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Videotape format war

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"VCR"-format cassettes in case (left) and on own (right). A full-size CD is shown for scale.
Size comparison between a Betamax cassette (top) and a VHS cassette (bottom)

The videotape format war was a period of competition or "format war" of incompatible models of consumer-level analog video videocassette and video cassette recorders (VCR) in the late 1970s and the 1980s, mainly involving the Betamax and Video Home System (VHS) formats. VHS ultimately emerged as the preeminent format.[1]



Sony had demonstrated a prototype videotape recording system it called "Beta" to the other electronics manufacturers in 1974, and expected that they would back a single format for the good of all. But JVC in particular decided to go with its own format.[2]

Manufacturers also introduced other systems such as needle-based, record-style discs (RCA's Capacitance Electronic Disc, JVC's Video High Density disc) and optical discs (Philips/MCA/Pioneer's LaserDisc). None of these disc formats gained much ground as none was capable of home recording; however, they did hold small niche markets.

Some sources say that VHS won over Betamax due to the greater availability of pornographic movies on the format.[3][4] In the 1980s, the founder of Vivid Entertainment said "we pushed VHS harder, and in that sense we did have something to do with VHS winning out". Steve Duplessie, the founder of research firm Enterprise Strategy Group, disagreed, saying that VHS won over Betamax due to its more open format.[4]

Competing technologies


Sony had met with Matsushita executives in late 1974/early 1975 to discuss the forthcoming home video market.[5]

Soon after, RCA met with executives at the Victor Company of Japan (JVC), at the time a Matsushita subsidiary, who had created their own video format called "VHS" (which stands for "Video Home System"[6]). But JVC also refused to compromise the picture quality of their format by allowing a four-hour mode. JVC's parent corporation, Matsushita, later met with RCA and agreed to manufacture a four-hour-capable VHS machine for RCA.[7]



When Betamax was introduced in Japan and the United States in 1975, its Beta I speed of 1.57 inches per second (ips) offered a higher horizontal resolution (approximately 250 lines vs 240 lines horizontal NTSC), lower video noise, and less luma/chroma crosstalk than VHS, and was later marketed as providing pictures superior to VHS's playback. However, the introduction of Beta II speed, 0.79 ips (two-hour mode), to compete with VHS's two-hour Standard Play mode (1.31 ips) reduced Betamax's horizontal resolution to 240 lines.[8]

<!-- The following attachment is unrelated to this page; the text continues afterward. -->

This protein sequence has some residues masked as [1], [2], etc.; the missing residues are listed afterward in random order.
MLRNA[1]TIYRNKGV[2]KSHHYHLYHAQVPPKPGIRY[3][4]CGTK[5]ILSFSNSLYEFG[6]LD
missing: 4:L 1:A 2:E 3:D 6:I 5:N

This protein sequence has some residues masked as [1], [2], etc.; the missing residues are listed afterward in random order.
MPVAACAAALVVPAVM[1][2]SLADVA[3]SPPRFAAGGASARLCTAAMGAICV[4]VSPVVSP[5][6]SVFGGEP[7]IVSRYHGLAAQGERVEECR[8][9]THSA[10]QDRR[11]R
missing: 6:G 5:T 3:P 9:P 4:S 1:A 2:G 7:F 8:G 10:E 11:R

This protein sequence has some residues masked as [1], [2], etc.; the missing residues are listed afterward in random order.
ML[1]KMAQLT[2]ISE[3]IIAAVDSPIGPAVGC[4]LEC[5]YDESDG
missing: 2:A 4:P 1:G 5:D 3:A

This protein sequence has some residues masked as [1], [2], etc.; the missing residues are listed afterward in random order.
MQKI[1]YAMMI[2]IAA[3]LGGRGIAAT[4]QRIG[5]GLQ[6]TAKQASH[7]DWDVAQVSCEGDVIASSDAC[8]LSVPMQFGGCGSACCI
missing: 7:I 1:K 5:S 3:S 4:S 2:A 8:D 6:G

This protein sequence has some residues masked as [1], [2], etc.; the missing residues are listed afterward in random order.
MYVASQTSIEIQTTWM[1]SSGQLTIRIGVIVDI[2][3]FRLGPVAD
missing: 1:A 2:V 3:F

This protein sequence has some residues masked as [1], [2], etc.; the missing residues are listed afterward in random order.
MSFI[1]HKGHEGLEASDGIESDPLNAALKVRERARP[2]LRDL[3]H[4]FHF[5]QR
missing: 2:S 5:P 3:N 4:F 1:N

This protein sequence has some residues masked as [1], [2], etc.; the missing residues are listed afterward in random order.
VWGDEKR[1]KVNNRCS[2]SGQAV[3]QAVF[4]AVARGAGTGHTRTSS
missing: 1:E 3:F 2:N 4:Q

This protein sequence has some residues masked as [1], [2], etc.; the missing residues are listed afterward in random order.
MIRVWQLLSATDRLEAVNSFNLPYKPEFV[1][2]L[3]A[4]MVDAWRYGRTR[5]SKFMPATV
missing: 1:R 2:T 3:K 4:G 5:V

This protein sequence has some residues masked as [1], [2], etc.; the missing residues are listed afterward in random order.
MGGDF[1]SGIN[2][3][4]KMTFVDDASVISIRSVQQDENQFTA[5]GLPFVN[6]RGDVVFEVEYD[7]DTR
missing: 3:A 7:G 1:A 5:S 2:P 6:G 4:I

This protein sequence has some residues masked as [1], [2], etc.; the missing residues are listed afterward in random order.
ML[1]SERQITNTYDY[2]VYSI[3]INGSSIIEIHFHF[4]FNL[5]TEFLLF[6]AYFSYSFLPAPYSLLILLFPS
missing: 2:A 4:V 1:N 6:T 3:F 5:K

Although Betamax initially owned 100% of the market in 1975 (as VHS did not launch until the following year) the perceived value of longer recording-times eventually tipped the balance in favor of VHS. By 1980, VHS had proven favorable among consumers and was successful in controlling 60% of the North American market.[9][10] By 1981, sales of Beta machines in the United States had sunk to 25% of the VCR market. As movie studios, video studios, and video rental stores turned away from Betamax, the combination of lower market share and a lack of available titles further strengthened VHS's position.[11] In the United Kingdom Beta held a 25% market share, but by 1986 it was down to 7.5% and continued to decline further. In Japan, Betamax had more success, but VHS was still the market leader. By 1987, VHS accounted for 90% of the VCR market in the United States.[12][13] In 1988, Videofax magazine declared that Beta had lost the format war after Sony agreed to start adding VHS to the company's VCR lineup.[14]

Both Betamax and VHS were supplanted by higher-quality video available from laser-based technology. The last Sony Betamax unit was produced in 2002, while the last VCR/DVD combo unit was produced in 2016.[15]

End of Beta